The most interesting bees in the world.

Celebrate World Bee Day with these unique bee species from all over the globe.

Conall Rubin-Thomas | Adobe Stock
Conall Rubin-Thomas
Conall Rubin-Thomas

Former Digital Campaign Associate, Environment America

More than 4,000 bee species live in the United States, but did you know there are more than 16,000 other species found across the globe? Some are quite unique, from bees that nest in rock to a bee as big as your thumb. So in the spirit of World Bee Day, here are 10 of the coolest, strangest and most interesting bees on Earth:

Rock Honey Bee

gancw1 | CC-BY-4.0

Living in the Himalayas, this is the largest honey bee species at 1.2 inches long, the size of a paper clip. These bees use nectar from white rhododendrons to make “mad honey”, which is red and can cause hallucinations and paralysis in people. Some cultures use it as medicine.

Red Dwarf Honey Bee

svetlanakhanty | Public Domain

This southern Asian species makes a hissing sound when it feels threatened or senses a predator nearby. Produced through small wing movements, the bee’s hiss is repeated by others around until it alerts the whole colony to danger.

Anthophora pueblo

MC Orr | Used by permission

Discovered in Utah in 2016, the species is named for the Pueblo people of the southwestern United States who built their homes from sandstone. These bees use water to drill into rock and make their nests, and the sturdy material keeps out parasites and microbes. 

Domino Cuckoo Bee

peter_waters | Adobe Stock

Not only does this Australian bee have a striking appearance of white spots on its black body, but it also copies the nesting behavior of cuckoo birds. Instead of building their own nests, these bees lay their eggs in the nests of other bees.

Perdita Minima Bee

John Ascher | Used by permission

True to its name, this North American species is tiny: only 2 millimeters long. Yet despite their size, these bees can carry large amounts of pollen on their hairy legs.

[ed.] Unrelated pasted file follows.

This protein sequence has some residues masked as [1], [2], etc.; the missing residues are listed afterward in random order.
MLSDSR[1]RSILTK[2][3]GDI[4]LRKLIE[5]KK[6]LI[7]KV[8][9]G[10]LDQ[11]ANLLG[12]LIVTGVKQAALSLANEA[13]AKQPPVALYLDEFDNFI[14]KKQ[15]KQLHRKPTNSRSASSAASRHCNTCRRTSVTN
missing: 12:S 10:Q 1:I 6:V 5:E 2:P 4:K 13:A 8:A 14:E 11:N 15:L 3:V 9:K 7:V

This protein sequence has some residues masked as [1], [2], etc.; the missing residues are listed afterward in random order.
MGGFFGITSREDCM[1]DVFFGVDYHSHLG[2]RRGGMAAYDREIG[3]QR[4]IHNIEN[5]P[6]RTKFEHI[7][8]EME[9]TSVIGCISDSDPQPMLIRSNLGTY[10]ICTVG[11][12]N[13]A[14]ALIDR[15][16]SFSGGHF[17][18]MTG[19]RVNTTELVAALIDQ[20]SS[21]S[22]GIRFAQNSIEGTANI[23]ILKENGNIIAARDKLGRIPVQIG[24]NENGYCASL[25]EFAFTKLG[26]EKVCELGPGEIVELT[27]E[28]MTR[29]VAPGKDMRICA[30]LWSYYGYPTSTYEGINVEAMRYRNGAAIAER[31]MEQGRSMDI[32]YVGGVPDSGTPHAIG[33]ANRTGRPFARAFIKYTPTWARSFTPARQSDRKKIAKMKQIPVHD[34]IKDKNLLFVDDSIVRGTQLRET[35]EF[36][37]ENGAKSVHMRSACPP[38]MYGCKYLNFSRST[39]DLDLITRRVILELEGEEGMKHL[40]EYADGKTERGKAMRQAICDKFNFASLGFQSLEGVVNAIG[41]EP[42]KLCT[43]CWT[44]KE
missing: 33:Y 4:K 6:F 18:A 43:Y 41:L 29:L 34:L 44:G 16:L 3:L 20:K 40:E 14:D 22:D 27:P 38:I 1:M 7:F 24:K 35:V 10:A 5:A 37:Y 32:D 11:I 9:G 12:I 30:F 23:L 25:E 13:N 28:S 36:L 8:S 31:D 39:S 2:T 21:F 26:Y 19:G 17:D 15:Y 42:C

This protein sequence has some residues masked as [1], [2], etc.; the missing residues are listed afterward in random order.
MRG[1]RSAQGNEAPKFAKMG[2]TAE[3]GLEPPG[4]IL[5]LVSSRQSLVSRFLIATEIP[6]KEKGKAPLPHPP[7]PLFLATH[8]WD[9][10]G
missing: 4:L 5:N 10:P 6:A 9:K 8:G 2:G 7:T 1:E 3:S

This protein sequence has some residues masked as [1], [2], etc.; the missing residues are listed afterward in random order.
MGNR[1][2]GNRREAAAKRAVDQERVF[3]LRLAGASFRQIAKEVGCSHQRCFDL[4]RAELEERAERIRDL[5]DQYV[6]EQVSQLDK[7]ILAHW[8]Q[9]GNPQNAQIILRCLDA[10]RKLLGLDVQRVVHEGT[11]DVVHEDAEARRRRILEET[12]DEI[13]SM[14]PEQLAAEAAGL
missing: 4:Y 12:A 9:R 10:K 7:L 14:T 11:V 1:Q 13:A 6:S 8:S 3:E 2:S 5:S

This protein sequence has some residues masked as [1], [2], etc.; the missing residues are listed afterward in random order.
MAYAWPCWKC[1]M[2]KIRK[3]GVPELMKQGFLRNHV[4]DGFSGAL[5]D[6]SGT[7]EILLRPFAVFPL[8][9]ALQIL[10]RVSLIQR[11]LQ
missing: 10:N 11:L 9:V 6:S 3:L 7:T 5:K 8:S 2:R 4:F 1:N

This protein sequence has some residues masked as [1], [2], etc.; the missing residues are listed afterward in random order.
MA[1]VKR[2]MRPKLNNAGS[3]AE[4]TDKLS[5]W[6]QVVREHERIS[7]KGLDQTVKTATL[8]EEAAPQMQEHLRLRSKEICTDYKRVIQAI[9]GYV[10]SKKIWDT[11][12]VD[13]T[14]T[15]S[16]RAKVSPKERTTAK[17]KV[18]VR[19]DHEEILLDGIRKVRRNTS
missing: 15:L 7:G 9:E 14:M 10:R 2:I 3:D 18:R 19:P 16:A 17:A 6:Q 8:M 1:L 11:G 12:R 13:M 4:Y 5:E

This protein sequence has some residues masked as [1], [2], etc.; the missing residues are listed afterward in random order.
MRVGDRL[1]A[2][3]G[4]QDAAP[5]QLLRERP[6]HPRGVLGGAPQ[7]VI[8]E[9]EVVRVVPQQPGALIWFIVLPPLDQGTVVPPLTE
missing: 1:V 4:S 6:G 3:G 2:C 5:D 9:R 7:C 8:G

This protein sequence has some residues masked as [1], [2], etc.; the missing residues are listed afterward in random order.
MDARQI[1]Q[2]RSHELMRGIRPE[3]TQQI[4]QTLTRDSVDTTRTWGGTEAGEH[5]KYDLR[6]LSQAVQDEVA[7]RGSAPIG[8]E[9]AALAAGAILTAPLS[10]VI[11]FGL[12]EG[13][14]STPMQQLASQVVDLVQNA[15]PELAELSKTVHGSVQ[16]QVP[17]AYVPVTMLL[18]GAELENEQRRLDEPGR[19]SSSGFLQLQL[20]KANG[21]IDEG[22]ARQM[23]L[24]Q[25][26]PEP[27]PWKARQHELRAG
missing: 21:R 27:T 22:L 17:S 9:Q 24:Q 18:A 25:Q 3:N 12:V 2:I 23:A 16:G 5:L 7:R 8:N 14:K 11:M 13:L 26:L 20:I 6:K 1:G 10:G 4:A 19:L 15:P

Wallace’s Giant Bee

Simon Robson | Used by permission

This Indonesian bee is as big as an adult human’s thumb, about four times the size of an average honeybee. The species was thought extinct for 38 years until being rediscovered in 2019.

Black Dwarf Honey Bee 

anukma | CC-BY-4.0

A dark colored bee from Southeast Asia, scientific studies discovered they might not be able to recognize their own species or other individuals in a nest. Black dwarf bees are also the smallest honey bee species, measuring between 6.5-10 millimeters long.

Leafcutter Bee

bradenjudson | Public Domain

Ranging from North to South America, these bees use their jaws like scissors to cut off small pieces of plants they bring back to their nests. The pieces are used to help store eggs in small cracks and hollow stems.

Plasterer Bee

André LABETAA | Adobe Stock

These bees line the walls of their nests with a waterproof, fungus-resistant substance. They use their forked tongue to apply the material, which is produced from a gland in the abdomen. Plasterer bees are found in North and South America, Africa and Europe.

Long-horned Bee

John Baker | CC-BY-2.0

Males of this North American species have extra-long antennae, giving them a horned appearance. The antennae are so long, they can stretch past the bee’s waist to the abdomen.


We depend on Earth’s immense bee diversity to help feed us, create healthy environments and give the world so much of its beauty. Unfortunately, threats such as climate change, habitat loss and pesticides put bees’ homes, health and future at serious risk. 

We’re working hard to save our precious pollinators, and you can support our efforts by donating or purchasing a bee-friendly garden kit. With your help, we can protect these fuzzy little insects here, there and everywhere.

Purchase a bee-friendly garden kit!

Want to save bees in your garden?

Purchase a bee-friendly garden kit!

Make your garden a welcoming habitat for your neighborhood bees with this lovely, all-zones appropriate bee-friendly garden kit. A great way to let everyone know that you avoid pesticides and grow flowering plants to support our hard-working pollinators!

Buy here

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Conall Rubin-Thomas

Former Digital Campaign Associate, Environment America

Steve Blackledge

Senior Director, Conservation America Campaign, Environment America

Steve directs Environment America’s efforts to protect our public lands and waters and the species that depend on them. He led our successful campaign to win full and permanent funding for our nation’s best conservation and recreation program, the Land and Water Conservation Fund. He previously oversaw U.S. PIRG’s public health campaigns. Steve lives in Sacramento, California, with his family, where he enjoys biking and exploring Northern California.

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